Mass­mart CEO Grant Pat­ti­son says: “Over the past 10 years ev­ery­thing re­tail­ers did worked, which has per­haps led to an over­con­fi­dence. But it’s now a given that we’ll start clos­ing un­der­per­form­ing stores and fo­cus more at­ten­tion on space plan­ning.”

The Mr Price Group has adopted a sim­i­lar ap­proach. Greg Az­zopardi, real es­tate MD at the Mr Price Group, says more at­ten­tion will have to be given to mar­ket re­search to en­sure re­tail­ers se­lect the right sites. Says Az­zopardi: “I’ve never seen a mar­ket re­search doc­u­ment that says don’t build. The re­search clearly needs to be a lot deeper and we need to ask the right ques­tions.”

At­tract­ing the right ten­ant mix, cen­tre de­sign, size and, of course, lo­ca­tion has be­come more crit­i­cal than ever, says Paul Simp­son, CEO of newly formed prop­erty com­pany RED de­vel­op­ments and for­mer real es­tate head at Wool­worths.

But Simp­son dis­misses the no­tion that de­vel­op­ers and re­tail­ers have been reck­less in their ex­pan­sion drive and push­ing the mar­ket to sat­u­ra­tion point. “Far from it,” says Simp­son. “Mil­lions of new, highly as­pi­ra­tional con­sumers ea­ger to shop have en­tered the mar­ket over the past decade. And the fact that we’ve yet to see a marked ero­sion of re­tail trad­ing den­si­ties im­plies the growth in new shop­ping cen­tre space hasn’t out­stripped the growth in SA’s cus­tomer base.”

But Simp­son ad­mits there may be an over­hang of space in some ar­eas, notably Four­ways (north of Jo­han­nes­burg), which has seen huge growth in its re­tail of­fer­ings in re­cent years. But that’s only a tem­po­rary sit­u­a­tion, with pop­u­la­tion growth likely to play catch-up quickly.

Simp­son says over-de­vel­op­ment in ar­eas such as Four­ways has hap­pened by de­fault, where older shop­ping cen­tres haven’t moved with the times. “That’s prompted new play­ers to take the gap and cre­ate ex­cit­ing shop­ping op­por­tu­ni­ties not avail­able pre­vi­ously, such as life­style cen­tres De­sign Quar­ter and Cedar Square.”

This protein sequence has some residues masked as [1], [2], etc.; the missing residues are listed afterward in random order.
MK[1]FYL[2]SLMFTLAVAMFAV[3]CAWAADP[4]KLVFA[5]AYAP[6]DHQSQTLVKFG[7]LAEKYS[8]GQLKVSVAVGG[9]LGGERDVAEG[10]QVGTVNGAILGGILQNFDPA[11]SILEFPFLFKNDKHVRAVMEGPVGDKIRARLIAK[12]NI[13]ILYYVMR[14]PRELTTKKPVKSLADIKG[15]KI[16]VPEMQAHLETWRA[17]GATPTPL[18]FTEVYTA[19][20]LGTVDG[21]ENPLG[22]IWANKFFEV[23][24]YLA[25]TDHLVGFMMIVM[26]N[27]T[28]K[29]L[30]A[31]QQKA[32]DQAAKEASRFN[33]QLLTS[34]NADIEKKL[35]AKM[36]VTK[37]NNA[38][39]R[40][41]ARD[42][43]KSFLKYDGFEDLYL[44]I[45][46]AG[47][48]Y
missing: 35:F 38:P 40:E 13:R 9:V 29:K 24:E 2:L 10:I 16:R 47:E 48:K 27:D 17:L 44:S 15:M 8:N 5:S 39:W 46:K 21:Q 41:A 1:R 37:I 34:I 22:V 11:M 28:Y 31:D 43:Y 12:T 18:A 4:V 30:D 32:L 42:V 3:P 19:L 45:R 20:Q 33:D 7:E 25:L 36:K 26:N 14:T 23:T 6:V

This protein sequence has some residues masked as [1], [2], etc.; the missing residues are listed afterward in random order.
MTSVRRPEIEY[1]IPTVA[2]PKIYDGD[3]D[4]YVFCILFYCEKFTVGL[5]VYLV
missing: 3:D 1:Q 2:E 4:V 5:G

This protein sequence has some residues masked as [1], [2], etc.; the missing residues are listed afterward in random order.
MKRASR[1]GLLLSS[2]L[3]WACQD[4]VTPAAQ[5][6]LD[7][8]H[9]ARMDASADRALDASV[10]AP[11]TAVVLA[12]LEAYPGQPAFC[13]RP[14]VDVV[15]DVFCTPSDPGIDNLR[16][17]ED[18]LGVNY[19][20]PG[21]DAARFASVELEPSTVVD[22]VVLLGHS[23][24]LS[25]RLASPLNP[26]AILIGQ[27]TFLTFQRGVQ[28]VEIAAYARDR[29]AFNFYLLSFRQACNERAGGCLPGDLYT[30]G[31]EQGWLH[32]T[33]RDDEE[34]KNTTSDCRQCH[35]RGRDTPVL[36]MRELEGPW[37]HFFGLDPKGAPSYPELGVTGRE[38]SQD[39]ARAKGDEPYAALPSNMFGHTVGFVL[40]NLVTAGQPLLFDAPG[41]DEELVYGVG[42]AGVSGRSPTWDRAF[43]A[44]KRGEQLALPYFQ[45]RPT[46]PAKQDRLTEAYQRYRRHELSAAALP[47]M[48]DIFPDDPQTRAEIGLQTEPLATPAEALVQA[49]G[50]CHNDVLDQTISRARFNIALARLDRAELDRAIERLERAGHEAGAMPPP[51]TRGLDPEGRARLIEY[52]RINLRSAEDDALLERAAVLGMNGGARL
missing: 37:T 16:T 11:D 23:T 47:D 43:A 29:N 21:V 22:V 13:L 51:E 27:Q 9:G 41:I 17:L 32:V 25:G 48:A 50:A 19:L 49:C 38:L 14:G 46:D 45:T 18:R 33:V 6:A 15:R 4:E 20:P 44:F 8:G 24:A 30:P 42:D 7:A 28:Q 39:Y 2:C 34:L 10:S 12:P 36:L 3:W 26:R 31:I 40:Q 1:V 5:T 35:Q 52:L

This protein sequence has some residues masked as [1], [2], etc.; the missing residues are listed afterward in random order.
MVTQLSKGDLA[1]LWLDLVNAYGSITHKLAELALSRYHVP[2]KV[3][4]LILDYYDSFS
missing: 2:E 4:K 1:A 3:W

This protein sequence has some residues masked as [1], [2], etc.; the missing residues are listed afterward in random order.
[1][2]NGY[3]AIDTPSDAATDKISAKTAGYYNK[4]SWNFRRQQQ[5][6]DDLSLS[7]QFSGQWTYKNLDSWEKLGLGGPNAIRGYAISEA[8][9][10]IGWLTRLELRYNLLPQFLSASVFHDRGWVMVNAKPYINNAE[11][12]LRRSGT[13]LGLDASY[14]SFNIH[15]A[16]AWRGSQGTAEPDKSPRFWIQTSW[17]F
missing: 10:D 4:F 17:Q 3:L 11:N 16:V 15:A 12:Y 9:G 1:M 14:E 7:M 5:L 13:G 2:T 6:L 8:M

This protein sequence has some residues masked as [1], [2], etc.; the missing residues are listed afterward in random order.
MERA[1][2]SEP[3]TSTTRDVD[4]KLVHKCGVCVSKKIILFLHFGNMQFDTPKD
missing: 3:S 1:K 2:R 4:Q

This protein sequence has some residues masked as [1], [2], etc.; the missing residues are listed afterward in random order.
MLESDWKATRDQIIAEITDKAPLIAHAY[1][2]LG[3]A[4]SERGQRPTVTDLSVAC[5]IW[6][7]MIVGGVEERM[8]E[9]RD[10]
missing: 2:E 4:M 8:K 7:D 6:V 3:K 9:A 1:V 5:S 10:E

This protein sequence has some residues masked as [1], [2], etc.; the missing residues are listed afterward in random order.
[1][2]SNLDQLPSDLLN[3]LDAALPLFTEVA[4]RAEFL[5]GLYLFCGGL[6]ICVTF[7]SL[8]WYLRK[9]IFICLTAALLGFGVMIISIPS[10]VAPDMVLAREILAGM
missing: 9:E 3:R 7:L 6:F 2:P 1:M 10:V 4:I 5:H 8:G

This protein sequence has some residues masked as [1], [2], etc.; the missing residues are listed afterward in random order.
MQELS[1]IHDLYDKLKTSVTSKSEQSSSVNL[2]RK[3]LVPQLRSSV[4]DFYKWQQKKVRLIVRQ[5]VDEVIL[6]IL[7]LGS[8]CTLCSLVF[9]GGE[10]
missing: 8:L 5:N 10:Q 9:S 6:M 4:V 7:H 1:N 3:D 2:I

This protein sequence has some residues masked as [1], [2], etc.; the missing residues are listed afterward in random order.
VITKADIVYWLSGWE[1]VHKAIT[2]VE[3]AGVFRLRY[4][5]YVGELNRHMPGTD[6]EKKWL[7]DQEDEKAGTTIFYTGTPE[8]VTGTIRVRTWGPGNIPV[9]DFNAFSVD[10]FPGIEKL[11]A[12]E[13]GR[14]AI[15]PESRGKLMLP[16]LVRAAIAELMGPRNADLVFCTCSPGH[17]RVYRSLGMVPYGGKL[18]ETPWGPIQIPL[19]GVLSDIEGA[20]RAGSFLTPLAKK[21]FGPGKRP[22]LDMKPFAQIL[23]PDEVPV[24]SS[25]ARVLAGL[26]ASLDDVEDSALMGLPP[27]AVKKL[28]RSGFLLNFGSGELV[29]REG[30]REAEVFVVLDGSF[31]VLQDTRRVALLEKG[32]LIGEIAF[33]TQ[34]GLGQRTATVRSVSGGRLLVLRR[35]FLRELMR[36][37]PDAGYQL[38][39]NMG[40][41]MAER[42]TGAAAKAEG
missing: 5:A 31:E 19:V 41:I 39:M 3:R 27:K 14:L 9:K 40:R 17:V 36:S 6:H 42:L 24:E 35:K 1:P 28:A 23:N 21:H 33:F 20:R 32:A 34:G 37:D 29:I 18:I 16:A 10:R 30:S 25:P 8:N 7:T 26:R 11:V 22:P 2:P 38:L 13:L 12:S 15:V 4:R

Adam Blow, di­rec­tor of de­vel­oper Zen­prop – which has among oth­ers De­sign Quar­ter (Four­ways) and Maponya Mall in Soweto (see box) in its sta­ble – has a sim­i­lar view. “Shop­ping cen­tres are ex­pen­sive an­i­mals. If the SA re­tail mar­ket was in­deed al­ready over­shot, there’s no way de­vel­op­ers would risk get­ting burnt by adding new space to the mar­ket.”

Blow says if you take a longer-term view, the SA re­tail mar­ket still has a long way to go to sat­u­ra­tion. How­ever, it’s in­evitable that de­vel­op­ers some­times get their tim­ing, lo­ca­tion and prod­uct of­fer­ings wrong.

Says Blow: “It can eas­ily take five to seven years from the day a new cen­tre is mooted un­til it opens its doors. Many things can change on the macro-eco­nomic front dur­ing that time that de­vel­op­ers and re­tail­ers have no con­trol over.”

Dirk Prinsloo, of mar­ket re­search com­pany Ur­ban Stud­ies, says the is­sue of over­sup­ply was raised as long ago as 1969 when SA had only 200 000sq m of re­tail space. The fact SA cur­rently has around 16m sq m of re­tail space clearly sug­gests those fears were mis­placed.

Says Prinsloo: “Don’t for­get that re­tail­ers have in re­cent years brought many new prod­uct of­fer­ings and brands to the mar­ket, which has cre­ated much ad­di­tional de­mand for re­tail space. The growth in home­ware and spe­cial­ity food stores is a case in point.”

How­ever, he con­cedes some new shop­ping cen­tres have been built too early and some are the wrong size. But he agrees with Simp­son that growth in new res­i­den­tial nodes will pro­vide enough house­holds to en­sure those cen­tres are able to gen­er­ate ac­cept­able re­turns on their in­vest­ment within a few years.

Mean­while, it re­mains to be seen how many new cen­tres will sprout out of the ground over the next two years and to what ex­tent – if any – those new of­fer­ings will can­ni­balise turnovers of ex­ist­ing malls.

It’s more than likely that a po­ten­tial over­build sit­u­a­tion will be kept in check by ris­ing build­ing costs and the high cost of debt fund­ing.

Con­sumers buy­ing down.

Nor­bert Sasse SA far from over-shopped.

Paul Simp­son